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Most of this chapter is one of those sections that you wish you could delete from the Bible. We don’t want to hear about devoting entire nations to destruction, burning and smashing the symbols of their cultures, and abhorring others. We certainly don’t want to hear the instruction to have have no pity or mercy. It just hurts. We want a God who is loving to all, generous, and merciful. That is not the God that we meet in this chapter.
Instead, we meet a God who wants to get rid of all the evil in the land, and anyone who hates him. He does not want there to be even a small chance that his people might be corrupted, via intermarriage, into worshipping other gods. God is not concerned about cross-cultural marriage per se, but the possibility that it might lead people astray from him.
On the other hand, we also meet a God who is passionately in love with his people, has set them apart from all other peoples of the world, and wants to protect them at all costs. He has chosen them not because of anything in themselves, but simply because he loves them and made a promise to their fathers. He is a faithful God, who once he has committed to a covenant, will not break it. His steadfast covenant love extends a thousand generations. His blessing pours out in fruitfulness and good health, not only for humans but even for livestock and the land itself.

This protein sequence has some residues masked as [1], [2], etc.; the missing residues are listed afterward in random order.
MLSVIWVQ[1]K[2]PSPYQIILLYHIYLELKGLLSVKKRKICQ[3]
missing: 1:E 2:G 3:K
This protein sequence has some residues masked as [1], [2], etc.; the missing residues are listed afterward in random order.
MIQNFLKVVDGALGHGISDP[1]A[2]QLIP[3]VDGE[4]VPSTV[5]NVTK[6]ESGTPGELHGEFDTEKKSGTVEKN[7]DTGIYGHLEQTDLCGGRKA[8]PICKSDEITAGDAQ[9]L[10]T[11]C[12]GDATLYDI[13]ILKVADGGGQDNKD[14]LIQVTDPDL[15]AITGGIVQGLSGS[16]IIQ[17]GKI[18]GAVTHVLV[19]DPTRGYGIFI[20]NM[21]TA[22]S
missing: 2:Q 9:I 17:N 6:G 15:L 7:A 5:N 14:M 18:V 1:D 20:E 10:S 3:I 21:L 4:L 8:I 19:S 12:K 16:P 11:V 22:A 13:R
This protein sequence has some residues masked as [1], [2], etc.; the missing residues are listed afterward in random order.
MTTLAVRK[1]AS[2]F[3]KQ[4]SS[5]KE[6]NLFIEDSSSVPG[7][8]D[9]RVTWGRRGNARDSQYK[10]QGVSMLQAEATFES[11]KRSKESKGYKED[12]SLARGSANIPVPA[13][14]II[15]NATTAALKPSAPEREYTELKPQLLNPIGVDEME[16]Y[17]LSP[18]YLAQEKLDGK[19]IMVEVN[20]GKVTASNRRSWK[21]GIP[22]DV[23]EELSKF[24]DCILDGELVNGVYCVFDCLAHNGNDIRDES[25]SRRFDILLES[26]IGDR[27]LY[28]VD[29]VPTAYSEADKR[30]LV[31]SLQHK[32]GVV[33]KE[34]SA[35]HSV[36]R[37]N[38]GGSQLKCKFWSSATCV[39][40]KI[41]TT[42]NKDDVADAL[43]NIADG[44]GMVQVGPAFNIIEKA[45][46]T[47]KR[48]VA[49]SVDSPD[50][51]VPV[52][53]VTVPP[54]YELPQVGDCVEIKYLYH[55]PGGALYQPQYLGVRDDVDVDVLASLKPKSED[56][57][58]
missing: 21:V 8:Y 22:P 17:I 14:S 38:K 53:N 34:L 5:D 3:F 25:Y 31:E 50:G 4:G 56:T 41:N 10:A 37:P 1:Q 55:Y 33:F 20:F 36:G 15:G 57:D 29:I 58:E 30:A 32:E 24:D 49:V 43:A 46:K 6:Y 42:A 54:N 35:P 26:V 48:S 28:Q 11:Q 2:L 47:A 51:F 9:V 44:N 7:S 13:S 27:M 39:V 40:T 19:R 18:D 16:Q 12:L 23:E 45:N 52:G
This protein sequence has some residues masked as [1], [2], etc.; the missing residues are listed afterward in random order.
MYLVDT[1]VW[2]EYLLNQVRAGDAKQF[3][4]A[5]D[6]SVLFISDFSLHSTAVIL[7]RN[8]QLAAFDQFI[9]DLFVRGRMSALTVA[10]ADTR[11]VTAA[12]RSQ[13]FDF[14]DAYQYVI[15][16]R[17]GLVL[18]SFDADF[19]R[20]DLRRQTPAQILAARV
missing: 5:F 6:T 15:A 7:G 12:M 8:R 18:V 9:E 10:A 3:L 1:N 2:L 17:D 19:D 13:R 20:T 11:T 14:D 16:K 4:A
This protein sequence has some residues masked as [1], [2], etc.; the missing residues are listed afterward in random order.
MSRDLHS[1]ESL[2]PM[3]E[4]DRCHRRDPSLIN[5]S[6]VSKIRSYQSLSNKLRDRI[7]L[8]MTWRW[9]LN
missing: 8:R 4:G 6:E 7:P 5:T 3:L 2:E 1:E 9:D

This is a God who fights for his people, who fought for them to bring them out of Egypt, and who will fight for them in driving out the nations from the promised land. The beloved people can trust in his mighty hand and outstretched arm. They need not be terrified of the great nations they stand against, for it is by God’s strength that they will be victorious.
Note that the heart of the chapter again calls for the people to listen to God’s commandments and keep them. If the people fulfill their side of the covenant, God will fulfill his side. They are holy, set apart by the law, and they therefore must live according to it. This involved keeping themselves, as a nation, pure from corrupting influence. That is what is behind the awful commands to completely destroy the nations and their gods.
So what for us, followers of Yahweh three millennia later? God doesn’t want us burning down other religions’ altars, right? Yet he is the same God, a passionate and demonstrative lover, who fights for the purity of his beloved. As Paul said, “though we live in the world, we do not wage war as the world does. The weapons we fight with are not the weapons of the world. … We demolish arguments and every pretension that sets itself up against the knowledge of God, and we take captive every thought to make it obedient to Christ” (2 Cor 10:3-5). In other words, our enemies are not living, breathing people, and we have no mandate to conquer the land of other nations. In fact, God so passionately loves the world that Jesus came to himself be devoted to destruction, on behalf of both the loved and the unloved.
Prayer: Lord God, there are many things I don’t understand, but this I know: you love me and you fight for me. Thank you that I can trust you even in my confusion.